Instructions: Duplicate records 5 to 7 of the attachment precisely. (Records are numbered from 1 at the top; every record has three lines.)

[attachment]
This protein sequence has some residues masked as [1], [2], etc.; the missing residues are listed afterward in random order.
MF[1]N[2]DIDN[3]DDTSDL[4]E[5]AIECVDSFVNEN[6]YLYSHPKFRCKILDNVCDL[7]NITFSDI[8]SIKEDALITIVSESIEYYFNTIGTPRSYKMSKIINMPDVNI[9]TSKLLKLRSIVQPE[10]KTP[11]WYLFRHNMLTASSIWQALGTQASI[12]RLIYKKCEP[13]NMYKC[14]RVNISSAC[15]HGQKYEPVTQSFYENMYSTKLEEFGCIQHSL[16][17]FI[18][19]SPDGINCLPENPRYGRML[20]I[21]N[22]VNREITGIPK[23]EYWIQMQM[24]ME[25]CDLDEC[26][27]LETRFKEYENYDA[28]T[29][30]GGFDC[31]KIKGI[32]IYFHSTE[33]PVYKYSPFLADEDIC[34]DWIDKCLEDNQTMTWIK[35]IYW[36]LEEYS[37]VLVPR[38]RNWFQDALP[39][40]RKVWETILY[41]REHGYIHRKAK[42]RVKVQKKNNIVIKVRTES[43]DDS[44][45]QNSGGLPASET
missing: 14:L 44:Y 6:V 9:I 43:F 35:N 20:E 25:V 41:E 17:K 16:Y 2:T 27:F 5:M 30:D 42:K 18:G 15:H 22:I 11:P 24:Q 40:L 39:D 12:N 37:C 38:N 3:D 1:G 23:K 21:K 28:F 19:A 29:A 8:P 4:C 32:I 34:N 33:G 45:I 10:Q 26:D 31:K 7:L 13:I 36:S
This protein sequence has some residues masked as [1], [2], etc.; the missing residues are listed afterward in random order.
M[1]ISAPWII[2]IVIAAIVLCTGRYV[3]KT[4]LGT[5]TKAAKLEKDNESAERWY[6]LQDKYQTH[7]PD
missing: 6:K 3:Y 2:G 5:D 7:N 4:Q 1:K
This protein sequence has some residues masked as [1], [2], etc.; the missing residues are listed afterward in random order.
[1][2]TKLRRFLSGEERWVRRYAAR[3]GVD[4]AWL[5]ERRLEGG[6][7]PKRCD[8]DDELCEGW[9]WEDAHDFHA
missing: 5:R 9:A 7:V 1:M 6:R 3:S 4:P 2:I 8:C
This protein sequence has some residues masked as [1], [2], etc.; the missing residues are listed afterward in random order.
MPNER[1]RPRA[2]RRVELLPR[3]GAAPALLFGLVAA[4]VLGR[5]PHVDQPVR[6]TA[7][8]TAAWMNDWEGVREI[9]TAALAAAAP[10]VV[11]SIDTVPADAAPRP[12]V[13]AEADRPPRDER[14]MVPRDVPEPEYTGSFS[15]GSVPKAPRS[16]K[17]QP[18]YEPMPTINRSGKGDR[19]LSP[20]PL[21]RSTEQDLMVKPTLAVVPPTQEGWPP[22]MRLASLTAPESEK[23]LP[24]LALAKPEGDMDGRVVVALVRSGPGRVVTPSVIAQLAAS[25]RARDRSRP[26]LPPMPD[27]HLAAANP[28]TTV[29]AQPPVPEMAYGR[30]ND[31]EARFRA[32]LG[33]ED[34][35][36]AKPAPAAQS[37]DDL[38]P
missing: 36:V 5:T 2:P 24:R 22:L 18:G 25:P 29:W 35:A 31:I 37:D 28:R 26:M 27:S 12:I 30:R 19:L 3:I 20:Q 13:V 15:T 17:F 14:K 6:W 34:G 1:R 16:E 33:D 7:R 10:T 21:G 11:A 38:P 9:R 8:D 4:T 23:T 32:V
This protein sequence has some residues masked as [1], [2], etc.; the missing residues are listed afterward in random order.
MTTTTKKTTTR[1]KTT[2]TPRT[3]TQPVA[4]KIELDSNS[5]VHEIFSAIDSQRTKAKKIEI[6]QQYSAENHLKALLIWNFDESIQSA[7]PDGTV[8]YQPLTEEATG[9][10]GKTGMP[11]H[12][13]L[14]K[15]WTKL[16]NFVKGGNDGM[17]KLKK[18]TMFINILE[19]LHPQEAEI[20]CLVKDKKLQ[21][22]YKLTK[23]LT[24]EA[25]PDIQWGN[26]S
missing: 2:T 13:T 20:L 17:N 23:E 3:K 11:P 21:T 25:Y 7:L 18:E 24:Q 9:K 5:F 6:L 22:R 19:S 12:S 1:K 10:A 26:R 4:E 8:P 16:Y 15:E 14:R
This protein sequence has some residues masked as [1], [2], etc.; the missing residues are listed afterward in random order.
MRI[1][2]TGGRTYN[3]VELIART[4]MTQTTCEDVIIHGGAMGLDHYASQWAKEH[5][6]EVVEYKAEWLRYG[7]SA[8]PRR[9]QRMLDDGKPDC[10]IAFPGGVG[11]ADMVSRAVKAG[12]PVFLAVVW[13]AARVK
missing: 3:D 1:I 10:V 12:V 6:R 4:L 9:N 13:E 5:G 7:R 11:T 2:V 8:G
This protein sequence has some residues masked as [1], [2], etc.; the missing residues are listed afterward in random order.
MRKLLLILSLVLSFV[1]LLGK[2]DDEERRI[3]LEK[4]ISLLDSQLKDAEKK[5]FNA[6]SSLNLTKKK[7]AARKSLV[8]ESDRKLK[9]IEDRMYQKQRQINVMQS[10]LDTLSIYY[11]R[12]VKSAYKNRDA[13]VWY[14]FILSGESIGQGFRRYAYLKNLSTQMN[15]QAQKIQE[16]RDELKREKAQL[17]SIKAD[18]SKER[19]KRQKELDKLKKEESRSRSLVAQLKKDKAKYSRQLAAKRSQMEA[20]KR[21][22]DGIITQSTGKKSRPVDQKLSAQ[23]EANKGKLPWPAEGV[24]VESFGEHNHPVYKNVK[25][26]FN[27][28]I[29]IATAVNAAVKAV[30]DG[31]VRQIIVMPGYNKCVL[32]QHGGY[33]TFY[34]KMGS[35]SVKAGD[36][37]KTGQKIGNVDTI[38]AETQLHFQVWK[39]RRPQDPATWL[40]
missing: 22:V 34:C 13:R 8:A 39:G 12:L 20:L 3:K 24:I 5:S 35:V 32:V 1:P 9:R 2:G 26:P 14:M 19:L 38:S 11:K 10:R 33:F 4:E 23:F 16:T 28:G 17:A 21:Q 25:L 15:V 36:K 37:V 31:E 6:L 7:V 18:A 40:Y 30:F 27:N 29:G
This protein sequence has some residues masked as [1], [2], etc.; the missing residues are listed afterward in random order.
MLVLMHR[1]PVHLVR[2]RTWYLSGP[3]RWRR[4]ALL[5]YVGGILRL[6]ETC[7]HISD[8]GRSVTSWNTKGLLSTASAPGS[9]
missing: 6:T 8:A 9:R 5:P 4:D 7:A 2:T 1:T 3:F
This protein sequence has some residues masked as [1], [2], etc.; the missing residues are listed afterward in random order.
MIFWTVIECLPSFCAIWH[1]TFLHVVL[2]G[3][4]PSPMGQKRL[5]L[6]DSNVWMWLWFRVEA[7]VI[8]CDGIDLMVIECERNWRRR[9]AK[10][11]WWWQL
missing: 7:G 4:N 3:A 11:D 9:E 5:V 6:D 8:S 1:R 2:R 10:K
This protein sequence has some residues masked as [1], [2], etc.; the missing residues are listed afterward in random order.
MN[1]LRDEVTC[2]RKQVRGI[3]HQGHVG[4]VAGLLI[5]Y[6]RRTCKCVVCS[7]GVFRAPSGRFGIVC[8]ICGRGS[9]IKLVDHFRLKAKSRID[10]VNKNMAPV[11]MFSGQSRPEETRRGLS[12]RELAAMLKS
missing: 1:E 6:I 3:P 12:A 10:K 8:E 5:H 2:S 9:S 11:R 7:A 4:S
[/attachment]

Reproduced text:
This protein sequence has some residues masked as [1], [2], etc.; the missing residues are listed afterward in random order.
MTTTTKKTTTR[1]KTT[2]TPRT[3]TQPVA[4]KIELDSNS[5]VHEIFSAIDSQRTKAKKIEI[6]QQYSAENHLKALLIWNFDESIQSA[7]PDGTV[8]YQPLTEEATG[9][10]GKTGMP[11]H[12][13]L[14]K[15]WTKL[16]NFVKGGNDGM[17]KLKK[18]TMFINILE[19]LHPQEAEI[20]CLVKDKKLQ[21][22]YKLTK[23]LT[24]EA[25]PDIQWGN[26]S
missing: 2:T 13:T 20:L 17:N 23:E 3:K 11:P 21:T 25:Y 7:L 18:E 24:Q 9:K 5:F 6:L 22:R 19:S 12:S 1:K 10:A 26:R 4:E 8:P 16:Y 15:E 14:R
This protein sequence has some residues masked as [1], [2], etc.; the missing residues are listed afterward in random order.
MRI[1][2]TGGRTYN[3]VELIART[4]MTQTTCEDVIIHGGAMGLDHYASQWAKEH[5][6]EVVEYKAEWLRYG[7]SA[8]PRR[9]QRMLDDGKPDC[10]IAFPGGVG[11]ADMVSRAVKAG[12]PVFLAVVW[13]AARVK
missing: 3:D 1:I 10:V 12:V 6:R 4:L 9:N 13:E 5:G 7:R 11:T 2:V 8:G
This protein sequence has some residues masked as [1], [2], etc.; the missing residues are listed afterward in random order.
MRKLLLILSLVLSFV[1]LLGK[2]DDEERRI[3]LEK[4]ISLLDSQLKDAEKK[5]FNA[6]SSLNLTKKK[7]AARKSLV[8]ESDRKLK[9]IEDRMYQKQRQINVMQS[10]LDTLSIYY[11]R[12]VKSAYKNRDA[13]VWY[14]FILSGESIGQGFRRYAYLKNLSTQMN[15]QAQKIQE[16]RDELKREKAQL[17]SIKAD[18]SKER[19]KRQKELDKLKKEESRSRSLVAQLKKDKAKYSRQLAAKRSQMEA[20]KR[21][22]DGIITQSTGKKSRPVDQKLSAQ[23]EANKGKLPWPAEGV[24]VESFGEHNHPVYKNVK[25][26]FN[27][28]I[29]IATAVNAAVKAV[30]DG[31]VRQIIVMPGYNKCVL[32]QHGGY[33]TFY[34]KMGS[35]SVKAGD[36][37]KTGQKIGNVDTI[38]AETQLHFQVWK[39]RRPQDPATWL[40]
missing: 22:V 34:C 13:R 8:A 39:G 12:L 20:L 3:K 24:I 5:S 35:V 32:V 1:P 9:R 2:G 26:P 14:M 19:L 38:S 11:K 10:R 33:F 4:E 23:F 16:T 28:G 17:A 21:Q 25:L 15:V 36:K 37:V 31:E 6:L 7:V 18:A 40:Y 30:F 27:N 29:G